Zimbabwe has had the ignominy of being affected by two particularly monstrous weather calamities: the worst drought to affect the region in the past 39 years — yes, 39 years — according to the United Nations; and Cyclone Idai, which has since been regarded as the worst to affect the Southern Hemisphere.

Obviously, the impact on food production and electricity generation has been quite apparent.

However, many have not even cared to ask where the food they are eating and the little electricity they are having is coming from.

Ordinarily, for a country that does not have access to international lines of credit due to sanctions, the economic tumult occasioned by these incredibly adverse weather conditions could have been catastrophic.

But notwithstanding these debilitating limitations, Mthuli has managed to finance previously unbudgeted grain imports, pay legacy electricity debts and buy additional supplies from regional utilities, including providing relief to cyclone-affected areas in the eastern parts of the country.

And somehow, he has also managed to bankroll major road projects around the country, including the long-awaited rehabilitation of the Harare-Beitbridge Highway, which has just begun; dam construction; and the purchase of an impressive fleet of buses to serve commuters.

There have been even generous payments to cater for education and cash grants for the most vulnerable.

A lot of other infrastructure development projects are still ongoing.

Spending all this money and managing to both markedly reduce the budget deficit and contain Government spending is a truly remarkable feat.

If this is not a miracle, Bishop Lazi does not know what is.

No one has even dared to imagine what would have been if all this money had been channelled to productive sectors of the economy.

To put this into perspective, more than US$50 million was disbursed in the aftermath of Cyclone Idai in March to reconstruct and offer relief to the affected areas, while an additional $414 million was further extended through the supplementary budget.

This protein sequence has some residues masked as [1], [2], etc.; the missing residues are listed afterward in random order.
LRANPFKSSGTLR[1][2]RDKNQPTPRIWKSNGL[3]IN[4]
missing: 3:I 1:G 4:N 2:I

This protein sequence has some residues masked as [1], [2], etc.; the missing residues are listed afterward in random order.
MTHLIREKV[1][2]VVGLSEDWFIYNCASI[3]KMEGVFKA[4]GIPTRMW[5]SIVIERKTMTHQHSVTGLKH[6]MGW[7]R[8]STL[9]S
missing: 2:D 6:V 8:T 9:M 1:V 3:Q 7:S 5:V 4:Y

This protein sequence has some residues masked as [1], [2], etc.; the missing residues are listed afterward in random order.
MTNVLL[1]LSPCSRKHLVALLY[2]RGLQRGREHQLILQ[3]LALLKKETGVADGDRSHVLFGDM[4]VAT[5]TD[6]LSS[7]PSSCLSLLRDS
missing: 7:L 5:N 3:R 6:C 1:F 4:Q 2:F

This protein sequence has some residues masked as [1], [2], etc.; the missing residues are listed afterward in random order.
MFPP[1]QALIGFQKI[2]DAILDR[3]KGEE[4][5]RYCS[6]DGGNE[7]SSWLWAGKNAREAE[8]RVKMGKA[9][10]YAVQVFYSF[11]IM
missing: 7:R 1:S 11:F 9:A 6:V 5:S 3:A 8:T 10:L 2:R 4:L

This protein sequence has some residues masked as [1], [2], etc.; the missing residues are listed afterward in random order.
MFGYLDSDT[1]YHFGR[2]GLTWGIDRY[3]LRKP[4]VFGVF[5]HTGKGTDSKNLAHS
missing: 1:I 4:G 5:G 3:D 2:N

Another $624 million was also set aside for imports until the end of the year.

Cumulatively, this is a staggering amount that has had to be rechannelled to support unbudgeted expenses.

Yet Zimbabwe is still standing.

One of the key truisms Bishop Lazarus believes in is that you cannot continuously fail by continuously doing the right thing.

It will not be easy, but as shown by last week's Budget, the country continues to knock on the door to stability and prosperity.

As the Lord says in Matthew 7:7- 8: "Ask and it will be given to you; seek and you will find; knock and the door will be opened to you. For everyone who asks receives; the one who seeks finds; and to the one who knocks, the door will be opened."

We shall overcome, but many battles are still to be fought.

Bishop out!

Source - sundaymail
All articles and letters published on Bulawayo24 have been independently written by members of Bulawayo24's community. The views of users published on Bulawayo24 are therefore their own and do not necessarily represent the views of Bulawayo24. Bulawayo24 editors also reserve the right to edit or delete any and all comments received.